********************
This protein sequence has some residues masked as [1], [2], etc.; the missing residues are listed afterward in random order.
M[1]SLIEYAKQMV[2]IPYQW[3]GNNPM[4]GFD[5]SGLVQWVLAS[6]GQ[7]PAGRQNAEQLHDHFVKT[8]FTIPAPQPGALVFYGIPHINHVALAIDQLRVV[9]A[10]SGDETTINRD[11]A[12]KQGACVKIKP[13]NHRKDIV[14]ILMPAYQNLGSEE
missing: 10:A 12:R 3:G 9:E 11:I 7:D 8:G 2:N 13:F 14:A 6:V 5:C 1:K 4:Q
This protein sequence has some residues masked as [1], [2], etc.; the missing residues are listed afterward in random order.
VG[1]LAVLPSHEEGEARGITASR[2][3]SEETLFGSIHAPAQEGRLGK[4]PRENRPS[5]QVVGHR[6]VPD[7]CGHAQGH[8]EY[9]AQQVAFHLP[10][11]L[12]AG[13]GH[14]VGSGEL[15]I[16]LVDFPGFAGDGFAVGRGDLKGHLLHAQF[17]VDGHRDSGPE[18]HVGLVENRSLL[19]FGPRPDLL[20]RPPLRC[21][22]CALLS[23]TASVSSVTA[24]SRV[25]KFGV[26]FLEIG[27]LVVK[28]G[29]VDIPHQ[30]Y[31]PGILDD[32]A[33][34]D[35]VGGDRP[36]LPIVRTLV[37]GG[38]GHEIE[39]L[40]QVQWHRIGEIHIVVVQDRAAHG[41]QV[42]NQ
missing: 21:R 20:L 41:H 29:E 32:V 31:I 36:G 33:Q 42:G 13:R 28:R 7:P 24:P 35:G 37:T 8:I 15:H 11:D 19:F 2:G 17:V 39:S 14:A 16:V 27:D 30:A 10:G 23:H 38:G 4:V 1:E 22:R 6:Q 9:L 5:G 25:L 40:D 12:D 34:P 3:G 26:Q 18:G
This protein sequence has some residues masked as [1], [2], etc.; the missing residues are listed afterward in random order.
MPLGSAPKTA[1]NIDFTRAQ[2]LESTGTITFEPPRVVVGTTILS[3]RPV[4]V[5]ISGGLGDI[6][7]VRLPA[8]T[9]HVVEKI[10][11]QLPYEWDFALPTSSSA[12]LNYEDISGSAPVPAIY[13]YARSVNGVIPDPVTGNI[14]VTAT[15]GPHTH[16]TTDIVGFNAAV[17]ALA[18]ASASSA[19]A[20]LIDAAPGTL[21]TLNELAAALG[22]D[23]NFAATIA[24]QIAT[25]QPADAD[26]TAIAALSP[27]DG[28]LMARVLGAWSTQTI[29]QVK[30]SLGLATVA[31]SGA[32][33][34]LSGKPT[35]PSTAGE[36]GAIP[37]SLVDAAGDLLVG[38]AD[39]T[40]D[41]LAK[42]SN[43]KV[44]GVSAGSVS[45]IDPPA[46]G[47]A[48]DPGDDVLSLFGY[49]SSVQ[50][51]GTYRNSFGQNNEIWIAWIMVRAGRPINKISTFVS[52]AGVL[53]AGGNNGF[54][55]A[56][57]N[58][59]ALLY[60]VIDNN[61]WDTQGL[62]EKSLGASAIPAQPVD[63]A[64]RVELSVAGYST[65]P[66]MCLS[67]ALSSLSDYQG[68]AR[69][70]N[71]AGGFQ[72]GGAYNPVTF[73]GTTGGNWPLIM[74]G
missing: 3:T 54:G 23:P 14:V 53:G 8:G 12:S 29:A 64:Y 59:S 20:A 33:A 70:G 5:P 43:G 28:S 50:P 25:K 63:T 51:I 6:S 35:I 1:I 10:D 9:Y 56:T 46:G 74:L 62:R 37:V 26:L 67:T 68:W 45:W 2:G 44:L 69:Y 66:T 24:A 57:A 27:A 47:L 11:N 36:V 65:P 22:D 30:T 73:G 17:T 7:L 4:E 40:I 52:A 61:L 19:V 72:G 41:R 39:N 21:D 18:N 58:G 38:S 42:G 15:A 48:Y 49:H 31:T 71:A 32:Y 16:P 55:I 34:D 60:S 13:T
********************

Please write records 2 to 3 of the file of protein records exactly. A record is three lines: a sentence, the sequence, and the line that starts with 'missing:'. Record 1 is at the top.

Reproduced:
This protein sequence has some residues masked as [1], [2], etc.; the missing residues are listed afterward in random order.
VG[1]LAVLPSHEEGEARGITASR[2][3]SEETLFGSIHAPAQEGRLGK[4]PRENRPS[5]QVVGHR[6]VPD[7]CGHAQGH[8]EY[9]AQQVAFHLP[10][11]L[12]AG[13]GH[14]VGSGEL[15]I[16]LVDFPGFAGDGFAVGRGDLKGHLLHAQF[17]VDGHRDSGPE[18]HVGLVENRSLL[19]FGPRPDLL[20]RPPLRC[21][22]CALLS[23]TASVSSVTA[24]SRV[25]KFGV[26]FLEIG[27]LVVK[28]G[29]VDIPHQ[30]Y[31]PGILDD[32]A[33][34]D[35]VGGDRP[36]LPIVRTLV[37]GG[38]GHEIE[39]L[40]QVQWHRIGEIHIVVVQDRAAHG[41]QV[42]NQ
missing: 21:R 20:L 41:H 29:E 32:V 31:I 36:G 33:Q 42:G 13:R 28:R 7:P 24:P 35:G 37:T 8:I 15:H 11:D 19:F 2:G 17:V 39:S 14:A 16:V 27:D 30:A 10:G 23:H 38:G 4:V 1:E 22:R 6:Q 9:L 5:G 25:L 40:D 12:D 34:P 3:G 26:Q 18:G
This protein sequence has some residues masked as [1], [2], etc.; the missing residues are listed afterward in random order.
MPLGSAPKTA[1]NIDFTRAQ[2]LESTGTITFEPPRVVVGTTILS[3]RPV[4]V[5]ISGGLGDI[6][7]VRLPA[8]T[9]HVVEKI[10][11]QLPYEWDFALPTSSSA[12]LNYEDISGSAPVPAIY[13]YARSVNGVIPDPVTGNI[14]VTAT[15]GPHTH[16]TTDIVGFNAAV[17]ALA[18]ASASSA[19]A[20]LIDAAPGTL[21]TLNELAAALG[22]D[23]NFAATIA[24]QIAT[25]QPADAD[26]TAIAALSP[27]DG[28]LMARVLGAWSTQTI[29]QVK[30]SLGLATVA[31]SGA[32][33][34]LSGKPT[35]PSTAGE[36]GAIP[37]SLVDAAGDLLVG[38]AD[39]T[40]D[41]LAK[42]SN[43]KV[44]GVSAGSVS[45]IDPPA[46]G[47]A[48]DPGDDVLSLFGY[49]SSVQ[50][51]GTYRNSFGQNNEIWIAWIMVRAGRPINKISTFVS[52]AGVL[53]AGGNNGF[54][55]A[56][57]N[58][59]ALLY[60]VIDNN[61]WDTQGL[62]EKSLGASAIPAQPVD[63]A[64]RVELSVAGYST[65]P[66]MCLS[67]ALSSLSDYQG[68]AR[69][70]N[71]AGGFQ[72]GGAYNPVTF[73]GTTGGNWPLIM[74]G
missing: 3:T 54:G 23:P 14:V 53:G 8:G 12:S 29:A 64:Y 59:S 20:A 33:A 70:G 5:P 43:G 28:S 50:P 25:K 63:T 51:I 6:S 35:I 1:I 10:D 9:Y 56:T 46:G 74:L 62:R 37:V 26:L 67:T 68:W 45:W 2:G 44:L 69:Y 66:T 24:A 57:A 27:A 47:L 11:N 36:V 65:P 22:D 30:T 73:G 17:T 7:L 4:E 40:I 52:A 61:L 19:V 72:G 41:R 39:N 21:D 18:N 58:G 38:S 42:G 15:A 48:Y 49:H 31:T 71:A 32:Y 16:P 55:I 34:D 60:S 13:T